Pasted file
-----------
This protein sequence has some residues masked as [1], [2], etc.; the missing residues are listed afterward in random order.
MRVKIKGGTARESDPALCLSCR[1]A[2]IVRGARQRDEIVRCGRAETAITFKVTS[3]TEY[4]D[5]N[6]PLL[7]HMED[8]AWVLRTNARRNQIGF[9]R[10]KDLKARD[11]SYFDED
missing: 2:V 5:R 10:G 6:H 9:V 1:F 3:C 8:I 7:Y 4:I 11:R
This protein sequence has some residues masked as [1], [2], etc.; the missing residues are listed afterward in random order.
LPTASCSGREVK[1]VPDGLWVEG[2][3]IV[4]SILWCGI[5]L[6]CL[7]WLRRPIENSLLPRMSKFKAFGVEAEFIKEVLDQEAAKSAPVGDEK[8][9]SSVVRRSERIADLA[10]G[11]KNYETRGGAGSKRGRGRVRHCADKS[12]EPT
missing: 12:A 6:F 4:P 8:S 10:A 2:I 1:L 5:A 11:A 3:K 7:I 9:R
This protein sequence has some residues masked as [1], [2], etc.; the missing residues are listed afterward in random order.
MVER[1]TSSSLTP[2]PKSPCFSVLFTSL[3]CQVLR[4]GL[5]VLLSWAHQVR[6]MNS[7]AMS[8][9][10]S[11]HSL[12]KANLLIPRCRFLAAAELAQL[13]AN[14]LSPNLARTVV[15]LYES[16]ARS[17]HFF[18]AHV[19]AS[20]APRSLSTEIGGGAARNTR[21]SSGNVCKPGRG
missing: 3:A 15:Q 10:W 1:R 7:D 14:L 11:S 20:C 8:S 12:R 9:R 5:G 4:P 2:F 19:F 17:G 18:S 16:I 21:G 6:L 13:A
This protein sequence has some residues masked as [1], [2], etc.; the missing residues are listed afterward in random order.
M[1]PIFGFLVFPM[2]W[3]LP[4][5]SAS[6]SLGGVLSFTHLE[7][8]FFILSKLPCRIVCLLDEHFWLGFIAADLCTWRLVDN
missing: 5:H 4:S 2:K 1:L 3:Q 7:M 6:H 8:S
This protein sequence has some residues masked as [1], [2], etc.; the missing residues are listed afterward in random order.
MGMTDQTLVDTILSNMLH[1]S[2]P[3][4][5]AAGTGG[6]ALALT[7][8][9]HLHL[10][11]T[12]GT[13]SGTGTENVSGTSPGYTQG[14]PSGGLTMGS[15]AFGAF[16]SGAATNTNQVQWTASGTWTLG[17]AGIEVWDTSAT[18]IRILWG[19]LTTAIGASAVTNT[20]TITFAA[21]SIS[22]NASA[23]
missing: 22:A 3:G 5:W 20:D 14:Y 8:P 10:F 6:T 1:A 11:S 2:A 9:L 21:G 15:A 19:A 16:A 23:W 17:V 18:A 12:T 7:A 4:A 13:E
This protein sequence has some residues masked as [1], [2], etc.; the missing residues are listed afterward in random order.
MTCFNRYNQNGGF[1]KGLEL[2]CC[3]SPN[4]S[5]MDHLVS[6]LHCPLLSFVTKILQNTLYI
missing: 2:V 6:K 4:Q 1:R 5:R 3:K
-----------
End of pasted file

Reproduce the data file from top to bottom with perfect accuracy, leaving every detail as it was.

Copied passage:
This protein sequence has some residues masked as [1], [2], etc.; the missing residues are listed afterward in random order.
MRVKIKGGTARESDPALCLSCR[1]A[2]IVRGARQRDEIVRCGRAETAITFKVTS[3]TEY[4]D[5]N[6]PLL[7]HMED[8]AWVLRTNARRNQIGF[9]R[10]KDLKARD[11]SYFDED
missing: 2:V 5:R 10:G 6:H 9:V 1:F 3:C 8:I 7:Y 4:I 11:R
This protein sequence has some residues masked as [1], [2], etc.; the missing residues are listed afterward in random order.
LPTASCSGREVK[1]VPDGLWVEG[2][3]IV[4]SILWCGI[5]L[6]CL[7]WLRRPIENSLLPRMSKFKAFGVEAEFIKEVLDQEAAKSAPVGDEK[8][9]SSVVRRSERIADLA[10]G[11]KNYETRGGAGSKRGRGRVRHCADKS[12]EPT
missing: 12:A 6:F 4:P 8:S 10:A 2:I 1:L 5:A 11:A 3:K 7:I 9:R
This protein sequence has some residues masked as [1], [2], etc.; the missing residues are listed afterward in random order.
MVER[1]TSSSLTP[2]PKSPCFSVLFTSL[3]CQVLR[4]GL[5]VLLSWAHQVR[6]MNS[7]AMS[8][9][10]S[11]HSL[12]KANLLIPRCRFLAAAELAQL[13]AN[14]LSPNLARTVV[15]LYES[16]ARS[17]HFF[18]AHV[19]AS[20]APRSLSTEIGGGAARNTR[21]SSGNVCKPGRG
missing: 3:A 15:Q 10:W 1:R 7:D 14:L 11:S 20:C 8:S 12:R 9:R 5:G 4:P 2:F 19:F 17:G 18:S 16:I 21:G 6:L 13:A
This protein sequence has some residues masked as [1], [2], etc.; the missing residues are listed afterward in random order.
M[1]PIFGFLVFPM[2]W[3]LP[4][5]SAS[6]SLGGVLSFTHLE[7][8]FFILSKLPCRIVCLLDEHFWLGFIAADLCTWRLVDN
missing: 5:H 4:S 2:K 1:L 3:Q 7:M 6:H 8:S
This protein sequence has some residues masked as [1], [2], etc.; the missing residues are listed afterward in random order.
MGMTDQTLVDTILSNMLH[1]S[2]P[3][4][5]AAGTGG[6]ALALT[7][8][9]HLHL[10][11]T[12]GT[13]SGTGTENVSGTSPGYTQG[14]PSGGLTMGS[15]AFGAF[16]SGAATNTNQVQWTASGTWTLG[17]AGIEVWDTSAT[18]IRILWG[19]LTTAIGASAVTNT[20]TITFAA[21]SIS[22]NASA[23]
missing: 22:A 3:G 5:W 20:D 14:Y 8:P 10:F 6:T 1:A 11:S 2:A 9:L 21:G 15:A 19:A 16:A 23:W 17:V 18:A 12:T 7:A 4:A 13:E
This protein sequence has some residues masked as [1], [2], etc.; the missing residues are listed afterward in random order.
MTCFNRYNQNGGF[1]KGLEL[2]CC[3]SPN[4]S[5]MDHLVS[6]LHCPLLSFVTKILQNTLYI
missing: 2:V 6:K 4:Q 1:R 5:R 3:K